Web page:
“It’s unreal. I actually saw when he did it and I looked at him and I said, ‘Are you good?’ He said, ‘I’m good to go.’ And I was, ‘Alright, let’s go.’ He played the whole game and fought through — and they had some dudes in the middle, too. He fought his tail off, played a really good game with basically one arm.”
Even with Devey playing injured, the Chiefs offensive line allowed just one sack on 13 pressures against the Bengals, and Mahomes was able to throw for 358 yards and four touchdowns on the day.
According to Chiefs head coach Andy Reid, that’s a credit to both general manager Brett Veach and offensive line coach Andy Heck.
“Things happen. That’s the National Football League,” said Reid on Wednesday. “Brett has done a good job of bringing guys in. Reiter is here and he has experience, so he can step in if needed, and Allen can play if needed. Andy does a great job of rotating those guys during practice, now, [during] OTAs, and [during] training camp. Everyone can kind of work into all the positions. We don’t get concerned about that, we just try to move forward. If you can go then you can go, if you can’t you can’t, and we move on.”
Reid was referring to Austin Reiter — a third-year player who spent two years with the Browns before being picked up by the Chiefs on waivers in September — and former Chief Jeff Allen, who was re-signed by the Chiefs on October 16. Allen was a a second-round draft pick for the Chiefs in 2012, went to the Houston Texans in free agency in 2016, and was placed on Houston’s PUP list last spring.
This week, the Chiefs also promoted center James Murray from the practice squad and filled that vacancy by signing offensive tackle Pace Murphy.
All of the backup offensive linemen now on the roster — except for Allen — have playing experience at center. At this writing, the Chiefs haven’t yet committed themselves to a starting center for the game against the Broncos on Sunday — but as our own Pete Sweeney noted on Thursday, a starting lineup of Fisher, Wylie, Erving, Allen and Schwartz would be a good bet.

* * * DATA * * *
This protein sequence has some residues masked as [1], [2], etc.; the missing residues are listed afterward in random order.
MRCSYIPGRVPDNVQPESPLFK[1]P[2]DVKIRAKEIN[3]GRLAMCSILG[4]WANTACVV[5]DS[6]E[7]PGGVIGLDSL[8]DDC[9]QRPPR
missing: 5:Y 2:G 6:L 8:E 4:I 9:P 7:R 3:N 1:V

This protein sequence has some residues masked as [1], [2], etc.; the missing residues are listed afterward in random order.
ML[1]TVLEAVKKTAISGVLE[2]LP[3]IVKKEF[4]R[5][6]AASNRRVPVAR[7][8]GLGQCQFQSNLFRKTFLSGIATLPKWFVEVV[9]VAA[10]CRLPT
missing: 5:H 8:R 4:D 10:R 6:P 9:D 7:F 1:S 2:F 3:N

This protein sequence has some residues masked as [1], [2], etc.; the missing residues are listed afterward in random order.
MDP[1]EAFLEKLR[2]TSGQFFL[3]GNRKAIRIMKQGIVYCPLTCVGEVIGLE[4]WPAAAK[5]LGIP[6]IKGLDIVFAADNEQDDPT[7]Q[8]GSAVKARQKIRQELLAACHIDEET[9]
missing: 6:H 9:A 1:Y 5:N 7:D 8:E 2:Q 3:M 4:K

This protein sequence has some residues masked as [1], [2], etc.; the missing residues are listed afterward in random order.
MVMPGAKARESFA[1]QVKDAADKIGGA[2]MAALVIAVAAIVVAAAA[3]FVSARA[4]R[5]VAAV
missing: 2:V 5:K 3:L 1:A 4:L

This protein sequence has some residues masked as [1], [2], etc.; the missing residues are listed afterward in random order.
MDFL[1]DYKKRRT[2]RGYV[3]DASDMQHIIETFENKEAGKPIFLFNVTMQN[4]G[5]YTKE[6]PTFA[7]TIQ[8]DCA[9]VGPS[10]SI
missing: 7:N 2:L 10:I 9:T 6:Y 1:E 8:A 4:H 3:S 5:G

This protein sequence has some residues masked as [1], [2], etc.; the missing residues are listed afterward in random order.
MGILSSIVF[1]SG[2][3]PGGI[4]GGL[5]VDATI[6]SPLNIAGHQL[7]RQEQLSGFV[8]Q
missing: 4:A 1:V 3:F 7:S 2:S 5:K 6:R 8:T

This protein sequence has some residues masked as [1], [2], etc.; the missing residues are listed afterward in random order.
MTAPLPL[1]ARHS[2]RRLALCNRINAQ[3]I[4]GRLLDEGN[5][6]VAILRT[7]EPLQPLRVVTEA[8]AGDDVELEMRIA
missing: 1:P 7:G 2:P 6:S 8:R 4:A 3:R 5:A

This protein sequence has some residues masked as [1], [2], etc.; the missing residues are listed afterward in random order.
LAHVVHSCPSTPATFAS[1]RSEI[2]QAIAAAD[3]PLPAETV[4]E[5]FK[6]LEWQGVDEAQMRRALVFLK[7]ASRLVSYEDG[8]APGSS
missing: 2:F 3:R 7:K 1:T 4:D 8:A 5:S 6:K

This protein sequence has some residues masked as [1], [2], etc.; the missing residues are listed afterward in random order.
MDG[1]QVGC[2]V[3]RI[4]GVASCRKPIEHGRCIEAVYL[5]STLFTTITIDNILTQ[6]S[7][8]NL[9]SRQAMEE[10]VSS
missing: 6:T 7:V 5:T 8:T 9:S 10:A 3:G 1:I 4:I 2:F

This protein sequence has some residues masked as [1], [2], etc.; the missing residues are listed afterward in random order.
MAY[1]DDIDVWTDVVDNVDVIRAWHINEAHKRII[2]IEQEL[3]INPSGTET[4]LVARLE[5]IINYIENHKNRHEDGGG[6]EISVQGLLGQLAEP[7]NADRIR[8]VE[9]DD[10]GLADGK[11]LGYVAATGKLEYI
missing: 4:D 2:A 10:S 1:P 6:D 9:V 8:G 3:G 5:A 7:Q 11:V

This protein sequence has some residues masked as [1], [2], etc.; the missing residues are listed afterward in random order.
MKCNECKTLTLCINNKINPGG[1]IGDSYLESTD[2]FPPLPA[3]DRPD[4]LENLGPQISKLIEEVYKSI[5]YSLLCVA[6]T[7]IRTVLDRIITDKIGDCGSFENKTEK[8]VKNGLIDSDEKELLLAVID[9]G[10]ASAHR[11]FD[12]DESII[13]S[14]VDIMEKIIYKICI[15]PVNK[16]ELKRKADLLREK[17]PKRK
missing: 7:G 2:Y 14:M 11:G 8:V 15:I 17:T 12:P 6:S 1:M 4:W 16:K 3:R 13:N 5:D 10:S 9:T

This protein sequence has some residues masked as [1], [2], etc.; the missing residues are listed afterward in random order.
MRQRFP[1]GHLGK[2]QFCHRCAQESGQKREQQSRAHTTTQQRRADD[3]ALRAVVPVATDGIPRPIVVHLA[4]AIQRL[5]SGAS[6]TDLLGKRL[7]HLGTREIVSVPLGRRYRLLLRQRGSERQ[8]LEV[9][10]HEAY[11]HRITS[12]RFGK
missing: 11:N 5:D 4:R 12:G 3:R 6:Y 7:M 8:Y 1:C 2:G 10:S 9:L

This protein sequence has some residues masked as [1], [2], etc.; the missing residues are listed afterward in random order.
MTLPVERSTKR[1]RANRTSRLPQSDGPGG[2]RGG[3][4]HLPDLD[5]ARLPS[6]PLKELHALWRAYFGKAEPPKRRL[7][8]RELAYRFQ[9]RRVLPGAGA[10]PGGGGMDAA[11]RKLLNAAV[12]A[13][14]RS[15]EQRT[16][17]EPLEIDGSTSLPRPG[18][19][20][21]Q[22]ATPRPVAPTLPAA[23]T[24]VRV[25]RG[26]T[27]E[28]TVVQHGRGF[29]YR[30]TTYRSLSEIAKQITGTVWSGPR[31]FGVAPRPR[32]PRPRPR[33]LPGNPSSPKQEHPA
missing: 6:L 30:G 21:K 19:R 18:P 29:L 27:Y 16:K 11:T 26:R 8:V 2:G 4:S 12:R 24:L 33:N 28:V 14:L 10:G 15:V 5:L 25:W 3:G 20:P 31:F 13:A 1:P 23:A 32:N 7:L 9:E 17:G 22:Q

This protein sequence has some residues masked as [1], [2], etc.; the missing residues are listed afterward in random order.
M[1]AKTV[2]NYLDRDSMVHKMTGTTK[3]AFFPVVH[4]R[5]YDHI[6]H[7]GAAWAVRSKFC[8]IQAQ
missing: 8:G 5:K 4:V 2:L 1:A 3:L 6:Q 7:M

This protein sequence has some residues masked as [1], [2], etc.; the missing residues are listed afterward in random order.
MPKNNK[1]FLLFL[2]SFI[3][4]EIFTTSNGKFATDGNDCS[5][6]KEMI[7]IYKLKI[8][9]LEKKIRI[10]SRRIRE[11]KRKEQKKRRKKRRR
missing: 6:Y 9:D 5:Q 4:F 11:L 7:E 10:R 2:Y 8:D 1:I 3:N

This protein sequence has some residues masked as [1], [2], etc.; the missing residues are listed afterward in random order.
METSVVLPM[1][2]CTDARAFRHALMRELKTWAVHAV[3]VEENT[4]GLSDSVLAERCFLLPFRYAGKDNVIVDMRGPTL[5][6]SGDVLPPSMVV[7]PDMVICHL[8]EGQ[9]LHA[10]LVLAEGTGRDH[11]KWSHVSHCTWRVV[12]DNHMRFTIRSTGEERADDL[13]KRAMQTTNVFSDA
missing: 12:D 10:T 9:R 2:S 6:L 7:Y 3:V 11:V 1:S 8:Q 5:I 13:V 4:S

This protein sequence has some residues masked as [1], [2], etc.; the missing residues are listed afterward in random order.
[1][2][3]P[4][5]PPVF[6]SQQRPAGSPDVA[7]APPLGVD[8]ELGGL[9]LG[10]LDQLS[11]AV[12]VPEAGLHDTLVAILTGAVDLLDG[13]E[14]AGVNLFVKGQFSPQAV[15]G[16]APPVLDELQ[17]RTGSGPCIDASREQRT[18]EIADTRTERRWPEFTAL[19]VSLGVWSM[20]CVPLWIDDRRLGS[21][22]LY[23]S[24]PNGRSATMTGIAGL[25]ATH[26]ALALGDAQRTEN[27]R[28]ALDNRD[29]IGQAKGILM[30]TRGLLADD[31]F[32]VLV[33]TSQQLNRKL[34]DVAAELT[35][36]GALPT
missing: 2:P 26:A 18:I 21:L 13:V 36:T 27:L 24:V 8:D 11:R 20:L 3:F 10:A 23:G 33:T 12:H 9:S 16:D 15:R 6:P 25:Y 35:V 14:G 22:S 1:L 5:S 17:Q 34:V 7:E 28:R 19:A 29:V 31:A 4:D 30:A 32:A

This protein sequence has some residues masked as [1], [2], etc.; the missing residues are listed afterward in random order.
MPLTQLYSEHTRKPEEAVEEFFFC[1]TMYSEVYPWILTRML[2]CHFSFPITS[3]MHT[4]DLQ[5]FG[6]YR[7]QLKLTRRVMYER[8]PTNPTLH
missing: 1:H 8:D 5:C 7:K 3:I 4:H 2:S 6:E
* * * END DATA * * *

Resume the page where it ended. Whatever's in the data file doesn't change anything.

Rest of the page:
(Note: the Chiefs announced on Friday afternoon that Austin Reiter will replace Jordan Devey at center against Denver)
It’s been a long road to where we are with the Chiefs offensive line under Andy Reid. But their success in 2018 — even with all the chaos from injuries in recent weeks — can be attributed in part to Reid’s continued insistence on versatility in his offensive linemen.
As we clearly see this week, versatility gives the Chiefs a lot of options when players are injured — and explains why the Chiefs were willing to give a contract extension to Erving at the beginning of the season. Like Zach Fulton before him, Erving can play just about anywhere on the line, which makes him very valuable to the Chiefs.
But the two biggest parts of this puzzle remain Eric Fisher and Mitchell Schwartz. When he was drafted, Fisher was considered to be a player that would require some development to reach his potential, and that evaluation was correct. But he’s now a solid left tackle. Schwartz’s acquisition two years ago solidified the right side of the line and opened the way for the Chiefs’ versatile offensive linemen to fight their way through adversity.
While Fisher and Schwartz will never go down in the history as bookend tackles, they’ve been more than enough to make the Chiefs offense productive — particularly in front of a passer like Mahomes, who is equally effective both inside and outside of the pocket.